The first French attack was stopped and all seven guns were captured. Junot ordered another attack, this time using the two battalions of the 2nd Reserve Grenadiers, under the command of Colonel St. Clair, along with eight guns. Oman states
"The second attack, however, failed even more disastrously than the first: the grenadiers, attacking on a narrow front and a single point, were blown to pieces by the converging fire of the 52nd, the 97th, and Fane's two rifle battalions, as well as by the battery on the hill. . . St. Clair's battalions climbed halfway up the hill, but could do no more. . . "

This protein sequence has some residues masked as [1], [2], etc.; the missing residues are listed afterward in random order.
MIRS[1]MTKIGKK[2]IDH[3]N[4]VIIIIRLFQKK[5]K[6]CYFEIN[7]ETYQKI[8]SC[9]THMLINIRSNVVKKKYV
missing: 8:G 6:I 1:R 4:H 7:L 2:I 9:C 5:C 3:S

Junot made one last assault against Vimeiro. He ordered the 1st Reserve Grenadiers forward, this time under the command of General Kellerman. The column veered to the east of the town, avoiding Anstruther, and succeeded in reaching the church. There fierce street fighting took place and for a while neither side would budge. General Acland, acting upons his own initiative, brought his brigade into the fight and soon the numbers were too much for the French. The grenadiers withdrew to their initial positions. Wellesly then ordered his cavalry to charge. In what was to happen time and time again during the Peninsula War, the British cavalry charged magnificently, but soon all control was lost and they came close to being destroyed by the French cavalry. The British cavalry made it back to their lines, but lost 25% of their men, including their commander and twenty troopers killed, twenty-four wounded, and eleven captured. This ended the main effort.